My research investigates the relationship between health, place, and empire in the 19th century U.S. I am especially interested in how this relationship manifested in the U.S. Gulf South — from East Texas to Florida — which was a place at once paradisiacal and pathological, known as much for salubrity as for disease. My dissertation, titled “Atmospheric Bodies: Medicine, Meteorology, and the Cultivation of Place in the Antebellum Gulf South,” asks how atmospheric and medical knowledge were entangled with American expansionist aims in the southeastern borderlands. In doing so, it explores racial and environmental imaginaries of the landscape, the land's corresponding physical transformations, and the reshaping of human bodies through everyday regimens of care and healing. This project has received support from the CLIR-Mellon Fellowship for Dissertation Research in Original Sources and a History of Science, Medicine, and Technology Fellowship at the American Philosophical Society. I am currently a Marguerite Bartlett Hamer Dissertation Fellow at the McNeil Center for Early American Studies.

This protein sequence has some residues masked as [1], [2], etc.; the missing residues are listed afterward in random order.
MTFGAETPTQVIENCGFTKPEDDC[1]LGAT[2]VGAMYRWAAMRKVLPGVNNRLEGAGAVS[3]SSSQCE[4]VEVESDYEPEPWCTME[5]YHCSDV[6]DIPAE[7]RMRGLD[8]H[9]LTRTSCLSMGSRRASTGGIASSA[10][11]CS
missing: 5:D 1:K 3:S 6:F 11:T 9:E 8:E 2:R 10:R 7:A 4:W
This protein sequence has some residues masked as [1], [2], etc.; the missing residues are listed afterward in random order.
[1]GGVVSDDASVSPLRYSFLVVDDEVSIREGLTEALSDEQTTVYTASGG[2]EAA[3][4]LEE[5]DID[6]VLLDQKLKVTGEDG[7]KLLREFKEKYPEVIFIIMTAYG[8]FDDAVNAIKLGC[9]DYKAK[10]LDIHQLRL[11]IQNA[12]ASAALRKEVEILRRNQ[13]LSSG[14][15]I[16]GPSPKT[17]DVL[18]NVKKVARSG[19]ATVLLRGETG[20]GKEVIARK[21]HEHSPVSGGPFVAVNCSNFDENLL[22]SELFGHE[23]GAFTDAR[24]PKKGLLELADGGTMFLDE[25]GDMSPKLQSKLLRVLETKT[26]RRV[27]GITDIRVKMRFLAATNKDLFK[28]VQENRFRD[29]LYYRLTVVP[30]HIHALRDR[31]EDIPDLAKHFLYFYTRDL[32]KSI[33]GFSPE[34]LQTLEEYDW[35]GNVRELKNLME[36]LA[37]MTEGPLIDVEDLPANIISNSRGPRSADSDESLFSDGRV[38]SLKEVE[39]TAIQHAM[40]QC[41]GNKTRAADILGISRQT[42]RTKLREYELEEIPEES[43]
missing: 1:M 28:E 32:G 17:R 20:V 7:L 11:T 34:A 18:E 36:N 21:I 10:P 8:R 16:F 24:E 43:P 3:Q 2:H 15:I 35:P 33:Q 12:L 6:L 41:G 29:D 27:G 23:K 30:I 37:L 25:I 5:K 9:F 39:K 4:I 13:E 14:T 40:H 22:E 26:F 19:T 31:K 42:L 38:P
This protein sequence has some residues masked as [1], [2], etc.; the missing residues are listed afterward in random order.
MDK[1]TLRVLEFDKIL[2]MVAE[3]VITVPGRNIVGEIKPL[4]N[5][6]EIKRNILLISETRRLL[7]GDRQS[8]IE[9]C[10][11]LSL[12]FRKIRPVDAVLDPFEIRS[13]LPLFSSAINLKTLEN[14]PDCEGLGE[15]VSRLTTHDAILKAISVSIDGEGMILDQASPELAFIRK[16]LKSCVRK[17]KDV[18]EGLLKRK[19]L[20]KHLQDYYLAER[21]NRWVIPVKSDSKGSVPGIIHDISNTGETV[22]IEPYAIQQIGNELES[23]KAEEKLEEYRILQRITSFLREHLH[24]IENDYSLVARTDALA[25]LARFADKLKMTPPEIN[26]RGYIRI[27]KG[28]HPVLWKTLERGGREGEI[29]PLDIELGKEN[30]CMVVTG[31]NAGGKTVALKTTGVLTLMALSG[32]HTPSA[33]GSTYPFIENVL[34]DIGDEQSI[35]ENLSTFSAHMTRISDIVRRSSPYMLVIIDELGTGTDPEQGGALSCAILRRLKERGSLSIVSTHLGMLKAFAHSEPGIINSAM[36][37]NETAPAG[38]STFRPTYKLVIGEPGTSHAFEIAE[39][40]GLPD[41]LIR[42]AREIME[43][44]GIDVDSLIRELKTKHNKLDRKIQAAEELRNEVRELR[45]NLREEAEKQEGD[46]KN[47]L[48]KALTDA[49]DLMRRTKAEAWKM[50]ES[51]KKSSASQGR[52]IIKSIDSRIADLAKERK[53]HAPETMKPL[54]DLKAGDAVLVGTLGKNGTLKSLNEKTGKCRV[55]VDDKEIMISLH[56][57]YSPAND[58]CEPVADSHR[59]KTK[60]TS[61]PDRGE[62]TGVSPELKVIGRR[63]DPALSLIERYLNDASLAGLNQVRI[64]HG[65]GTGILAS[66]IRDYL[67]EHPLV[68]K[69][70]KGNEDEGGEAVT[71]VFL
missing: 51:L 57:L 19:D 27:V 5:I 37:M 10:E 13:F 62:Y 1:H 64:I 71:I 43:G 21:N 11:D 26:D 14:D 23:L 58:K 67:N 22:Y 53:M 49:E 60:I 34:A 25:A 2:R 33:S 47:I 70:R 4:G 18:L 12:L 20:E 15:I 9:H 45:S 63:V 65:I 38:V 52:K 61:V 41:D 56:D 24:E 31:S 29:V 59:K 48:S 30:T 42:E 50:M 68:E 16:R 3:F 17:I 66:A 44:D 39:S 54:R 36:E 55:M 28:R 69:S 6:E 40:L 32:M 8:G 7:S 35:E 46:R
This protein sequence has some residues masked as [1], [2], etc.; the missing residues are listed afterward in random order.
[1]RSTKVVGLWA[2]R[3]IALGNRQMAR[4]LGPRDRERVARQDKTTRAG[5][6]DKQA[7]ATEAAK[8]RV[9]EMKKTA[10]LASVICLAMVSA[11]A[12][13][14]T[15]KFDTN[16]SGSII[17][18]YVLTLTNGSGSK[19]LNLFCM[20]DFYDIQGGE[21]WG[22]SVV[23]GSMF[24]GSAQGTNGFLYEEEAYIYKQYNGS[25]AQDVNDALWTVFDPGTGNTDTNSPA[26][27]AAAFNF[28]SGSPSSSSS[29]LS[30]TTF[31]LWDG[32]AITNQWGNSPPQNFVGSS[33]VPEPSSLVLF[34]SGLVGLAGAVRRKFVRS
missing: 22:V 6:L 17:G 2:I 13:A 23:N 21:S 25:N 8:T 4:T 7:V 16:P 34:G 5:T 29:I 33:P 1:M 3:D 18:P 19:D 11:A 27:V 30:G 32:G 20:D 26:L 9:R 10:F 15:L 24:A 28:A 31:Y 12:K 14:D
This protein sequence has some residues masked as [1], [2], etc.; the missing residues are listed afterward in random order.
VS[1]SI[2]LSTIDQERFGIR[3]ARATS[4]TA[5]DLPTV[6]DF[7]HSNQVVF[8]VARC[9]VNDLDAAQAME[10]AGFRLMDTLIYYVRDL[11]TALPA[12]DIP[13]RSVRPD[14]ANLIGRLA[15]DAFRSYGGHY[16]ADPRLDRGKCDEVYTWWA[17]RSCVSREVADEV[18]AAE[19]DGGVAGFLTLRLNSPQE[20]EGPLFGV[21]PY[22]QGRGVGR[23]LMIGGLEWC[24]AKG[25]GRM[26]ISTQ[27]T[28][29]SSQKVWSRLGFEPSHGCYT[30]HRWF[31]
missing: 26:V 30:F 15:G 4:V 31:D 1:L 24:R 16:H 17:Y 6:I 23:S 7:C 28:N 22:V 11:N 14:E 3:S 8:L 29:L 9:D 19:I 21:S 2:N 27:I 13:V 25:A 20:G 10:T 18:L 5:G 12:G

General research interests include the histories of the body, environment, surgery, disability, and gender and sexuality. Before coming to Penn, I received a B.A. in History from the University of Michigan.